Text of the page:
Just as they did in the 1970s, the original wild girls of punk get to gob on the final taboo. By being functioning, working, punk-rocking grown women, they're violating society and the entertainment industry's embedded age and gender phobias.

The idea for Poly's return came on a road trip from the seaside town of Hastings to London to see Debutant Disco, the band of Poly's daughter, Celeste Bell. During the drive, Albertine confided that she was recording an EP. Poly was surprised that she could be bothered.

Both women had lived their music—scuffled and been spat at and had pop success—before leaving the industry in the early 1980s. "It was hard, because in the genre of so-called rock there were no women that we could look to and see where we were going," Viv reflects.

But decades on, things had changed. Viv had tuned in to making punk grow up disgracefully, "without being apologetic." Because he wouldn't let her play music, she left her husband of 15 years. Poly had fought a bipolar diagnosis, lost her daughter to the system, and won her back, all with the support of the Hare Krishna Movement. Though X-Ray Spex had reformed for a couple of shows and a live release, pursuing music seemed to Poly like trying to go home to a place that no longer existed.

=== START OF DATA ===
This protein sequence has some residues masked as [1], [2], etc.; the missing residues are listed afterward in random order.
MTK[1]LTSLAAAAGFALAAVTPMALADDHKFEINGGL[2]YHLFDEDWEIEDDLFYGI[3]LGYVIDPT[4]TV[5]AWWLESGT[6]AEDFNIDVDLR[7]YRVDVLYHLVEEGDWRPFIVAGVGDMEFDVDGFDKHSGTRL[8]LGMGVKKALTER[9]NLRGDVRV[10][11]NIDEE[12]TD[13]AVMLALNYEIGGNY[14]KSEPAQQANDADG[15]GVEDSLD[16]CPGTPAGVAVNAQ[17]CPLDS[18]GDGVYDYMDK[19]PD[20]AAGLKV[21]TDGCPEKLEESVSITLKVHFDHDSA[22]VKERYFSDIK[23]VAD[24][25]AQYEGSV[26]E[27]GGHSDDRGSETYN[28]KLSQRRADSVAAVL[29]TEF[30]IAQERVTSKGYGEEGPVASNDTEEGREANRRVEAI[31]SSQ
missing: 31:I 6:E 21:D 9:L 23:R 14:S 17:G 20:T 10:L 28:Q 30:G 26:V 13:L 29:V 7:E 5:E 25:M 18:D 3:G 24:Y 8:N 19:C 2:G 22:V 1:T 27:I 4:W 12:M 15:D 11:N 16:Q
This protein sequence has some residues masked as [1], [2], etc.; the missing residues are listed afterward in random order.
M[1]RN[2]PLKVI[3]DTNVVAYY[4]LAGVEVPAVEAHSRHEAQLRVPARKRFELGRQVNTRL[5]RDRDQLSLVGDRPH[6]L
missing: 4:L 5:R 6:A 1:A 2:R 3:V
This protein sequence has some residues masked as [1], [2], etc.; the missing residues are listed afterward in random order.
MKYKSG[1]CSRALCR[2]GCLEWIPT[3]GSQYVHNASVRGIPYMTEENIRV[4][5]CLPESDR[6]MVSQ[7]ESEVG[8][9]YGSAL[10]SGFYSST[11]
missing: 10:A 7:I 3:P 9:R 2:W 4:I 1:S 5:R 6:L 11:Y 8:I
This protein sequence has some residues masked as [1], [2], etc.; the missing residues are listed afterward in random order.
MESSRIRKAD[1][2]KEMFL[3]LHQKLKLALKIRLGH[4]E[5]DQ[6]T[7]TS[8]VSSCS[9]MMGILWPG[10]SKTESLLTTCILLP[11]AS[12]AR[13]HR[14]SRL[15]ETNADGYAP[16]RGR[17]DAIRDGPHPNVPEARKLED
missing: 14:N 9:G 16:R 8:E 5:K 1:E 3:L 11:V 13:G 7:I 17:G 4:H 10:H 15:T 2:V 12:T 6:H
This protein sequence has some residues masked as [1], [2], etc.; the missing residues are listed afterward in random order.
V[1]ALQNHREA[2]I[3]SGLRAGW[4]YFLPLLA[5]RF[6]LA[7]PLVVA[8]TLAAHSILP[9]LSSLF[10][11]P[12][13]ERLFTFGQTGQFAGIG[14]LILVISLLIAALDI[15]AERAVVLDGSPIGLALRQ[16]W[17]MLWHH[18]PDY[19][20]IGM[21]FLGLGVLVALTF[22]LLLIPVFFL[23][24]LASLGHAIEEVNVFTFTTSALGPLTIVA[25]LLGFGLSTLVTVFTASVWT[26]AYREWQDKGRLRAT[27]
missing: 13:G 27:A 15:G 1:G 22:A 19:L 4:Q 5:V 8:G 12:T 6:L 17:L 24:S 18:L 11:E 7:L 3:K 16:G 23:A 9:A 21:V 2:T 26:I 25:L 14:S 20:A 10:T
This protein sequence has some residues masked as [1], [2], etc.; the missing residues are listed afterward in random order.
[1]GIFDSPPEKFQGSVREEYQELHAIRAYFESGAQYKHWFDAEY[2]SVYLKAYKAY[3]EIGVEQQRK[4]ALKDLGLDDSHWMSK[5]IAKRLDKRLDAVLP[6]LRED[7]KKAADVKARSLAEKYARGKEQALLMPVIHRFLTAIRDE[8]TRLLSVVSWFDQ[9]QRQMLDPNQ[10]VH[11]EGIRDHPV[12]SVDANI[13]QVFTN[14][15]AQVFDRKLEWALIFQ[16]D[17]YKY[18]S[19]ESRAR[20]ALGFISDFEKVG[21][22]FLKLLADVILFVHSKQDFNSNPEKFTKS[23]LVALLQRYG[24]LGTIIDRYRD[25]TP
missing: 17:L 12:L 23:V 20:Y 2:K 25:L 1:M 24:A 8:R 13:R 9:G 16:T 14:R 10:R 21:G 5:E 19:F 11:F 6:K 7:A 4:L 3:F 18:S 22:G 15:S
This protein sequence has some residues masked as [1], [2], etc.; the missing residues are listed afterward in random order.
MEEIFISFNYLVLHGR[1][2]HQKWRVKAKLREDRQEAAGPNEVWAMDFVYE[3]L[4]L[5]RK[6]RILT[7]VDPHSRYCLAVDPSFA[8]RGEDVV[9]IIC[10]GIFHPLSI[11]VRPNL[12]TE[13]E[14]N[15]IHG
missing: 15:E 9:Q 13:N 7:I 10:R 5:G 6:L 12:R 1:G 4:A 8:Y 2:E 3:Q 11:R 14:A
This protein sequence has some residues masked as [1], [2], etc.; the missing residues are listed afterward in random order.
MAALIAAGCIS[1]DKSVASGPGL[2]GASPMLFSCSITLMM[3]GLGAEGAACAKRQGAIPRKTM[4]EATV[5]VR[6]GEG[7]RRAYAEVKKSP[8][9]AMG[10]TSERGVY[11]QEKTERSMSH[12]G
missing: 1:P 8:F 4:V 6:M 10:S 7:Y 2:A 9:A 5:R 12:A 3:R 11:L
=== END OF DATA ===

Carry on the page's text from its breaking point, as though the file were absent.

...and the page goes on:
Then Viv played Poly her new track, "In Love." Startled by Viv's riveting, confrontational, and mature work, Poly barraged her with questions. "When Poly did something she really got on with it. She moved fast and beat me to it!" laughs Viv, who was later asked to play on Generation Indigo.

"She was scary. She seemed to be able to look right through you. We all acted brash, but she seemed really confident," Viv recalls of first seeing Poly at punk's spawning-ground, the Roxy, in 1976. "Musically, she was very adept. She was only 16, and Ari was 14. They were the youngest."